Organizations in the public and private sector are turning to virtual teams to work more efficiently, boost productivity, and cut costs – and it’s easy to see why. Shifting to virtual teams can result in impressive cost savings. A 10-month study conducted by Stanford University found that organizations can save as much as $2,000 per employee per year by working from home. The primary financial benefits for employers come from increased productivity, reduced real estate costs and lower absenteeism and turnover.
Further, remote employees were often better rested and happier, and worked longer hours than their in-office counterparts.
Challenges of Managing Virtual Teams
Yet, directs costs are probably least compelling as an argument as they mainly relate to dead travel time and transport costs. Working effectively in the virtual environment is all about avoiding the failure costs, inefficiencies of over-collaboration, and impacts of unproductive conflict. These hidden costs can be exorbitant if not managed well.
As many as 82% of organizations transitioning to a virtual work model without properly training their managers and employees fail to meet their objectives. Specifically:
- 42% of virtual team members feel frustrated and overwhelmed by virtual collaboration and communication technologies
- 34% of virtual teams believe remote team members don’t do their share of the work, leading to conflict
- 85% of employees report working in a virtual environment at least some of the time, yet only 22% have received training in how to do so effectively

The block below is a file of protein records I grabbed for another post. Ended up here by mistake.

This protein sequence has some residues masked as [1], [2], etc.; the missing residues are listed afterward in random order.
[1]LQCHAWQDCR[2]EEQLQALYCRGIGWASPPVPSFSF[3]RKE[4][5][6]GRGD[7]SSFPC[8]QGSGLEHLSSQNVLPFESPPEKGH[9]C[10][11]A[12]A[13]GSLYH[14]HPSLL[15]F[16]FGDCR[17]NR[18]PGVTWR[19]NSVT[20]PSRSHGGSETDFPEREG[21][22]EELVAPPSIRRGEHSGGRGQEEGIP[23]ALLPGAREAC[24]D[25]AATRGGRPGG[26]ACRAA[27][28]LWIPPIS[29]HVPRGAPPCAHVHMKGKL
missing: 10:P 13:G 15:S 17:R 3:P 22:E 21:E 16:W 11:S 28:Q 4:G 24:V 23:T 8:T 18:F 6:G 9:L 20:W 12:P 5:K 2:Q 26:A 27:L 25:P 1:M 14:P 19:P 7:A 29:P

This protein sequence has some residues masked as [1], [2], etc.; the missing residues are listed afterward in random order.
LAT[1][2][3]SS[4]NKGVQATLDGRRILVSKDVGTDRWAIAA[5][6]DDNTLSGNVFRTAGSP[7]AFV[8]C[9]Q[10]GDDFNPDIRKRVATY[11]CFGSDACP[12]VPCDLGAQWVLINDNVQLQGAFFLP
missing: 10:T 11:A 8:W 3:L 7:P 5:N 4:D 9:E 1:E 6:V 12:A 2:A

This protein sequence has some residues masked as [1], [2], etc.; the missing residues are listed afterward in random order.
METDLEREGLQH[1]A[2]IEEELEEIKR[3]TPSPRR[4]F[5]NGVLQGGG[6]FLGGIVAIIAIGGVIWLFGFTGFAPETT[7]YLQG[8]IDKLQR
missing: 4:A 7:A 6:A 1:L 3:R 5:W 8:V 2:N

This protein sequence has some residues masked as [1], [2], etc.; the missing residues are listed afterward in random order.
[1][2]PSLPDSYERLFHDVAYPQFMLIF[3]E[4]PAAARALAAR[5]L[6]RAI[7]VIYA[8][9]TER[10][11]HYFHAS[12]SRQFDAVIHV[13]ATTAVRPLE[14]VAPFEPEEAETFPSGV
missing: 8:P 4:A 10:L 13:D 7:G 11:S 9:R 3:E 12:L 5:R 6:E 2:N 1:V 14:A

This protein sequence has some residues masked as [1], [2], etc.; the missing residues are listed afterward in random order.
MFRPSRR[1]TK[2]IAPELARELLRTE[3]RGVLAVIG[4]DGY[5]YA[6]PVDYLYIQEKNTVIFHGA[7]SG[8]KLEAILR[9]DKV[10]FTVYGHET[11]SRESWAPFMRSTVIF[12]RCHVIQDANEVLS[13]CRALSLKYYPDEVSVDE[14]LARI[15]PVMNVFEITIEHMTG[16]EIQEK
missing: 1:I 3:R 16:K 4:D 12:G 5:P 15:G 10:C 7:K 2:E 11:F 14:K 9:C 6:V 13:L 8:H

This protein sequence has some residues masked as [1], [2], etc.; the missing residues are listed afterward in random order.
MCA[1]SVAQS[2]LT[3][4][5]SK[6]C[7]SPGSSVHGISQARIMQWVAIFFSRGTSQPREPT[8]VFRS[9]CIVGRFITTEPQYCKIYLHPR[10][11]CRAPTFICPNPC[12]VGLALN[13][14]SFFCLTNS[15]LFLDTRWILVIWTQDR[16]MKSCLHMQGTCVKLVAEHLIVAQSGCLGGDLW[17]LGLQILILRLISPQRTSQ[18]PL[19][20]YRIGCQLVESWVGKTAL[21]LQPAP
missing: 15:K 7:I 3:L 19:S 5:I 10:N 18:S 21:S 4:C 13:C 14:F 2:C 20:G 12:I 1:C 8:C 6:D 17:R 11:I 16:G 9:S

This leads to several negative consequences that undermine team productivity and cohesion, including:
- Feelings of isolation
- Frequent miscommunication
- Inefficient, unproductive team meetings
- Poor communication between employees and managers
Virtual teams experiencing these issues often underperform, with the cost of low productivity exceeding the savings of having moved to a virtual model. And yet, the potential benefits of working virtually are impossible to ignore. The challenge lies in learning a new set of skills that are tailored for the virtual environment, where conventional cues such as eye contact, body language and the simple ability to have a face-to-face conversation no longer apply.
So how do we build virtual teams that rise to these challenges, resulting in the productivity gains and cost savings we know they can achieve?
Building a Better Virtual Team
In this blog 4-part series, we’ll look at the ins and outs of building a virtual team, starting with the business case and moving onto the common challenges that virtual managers face. At the end, you will have a much richer understanding of how and why this operating model works, and how to take full advantage to deliver sustainable results for your organization.
Read on to learn: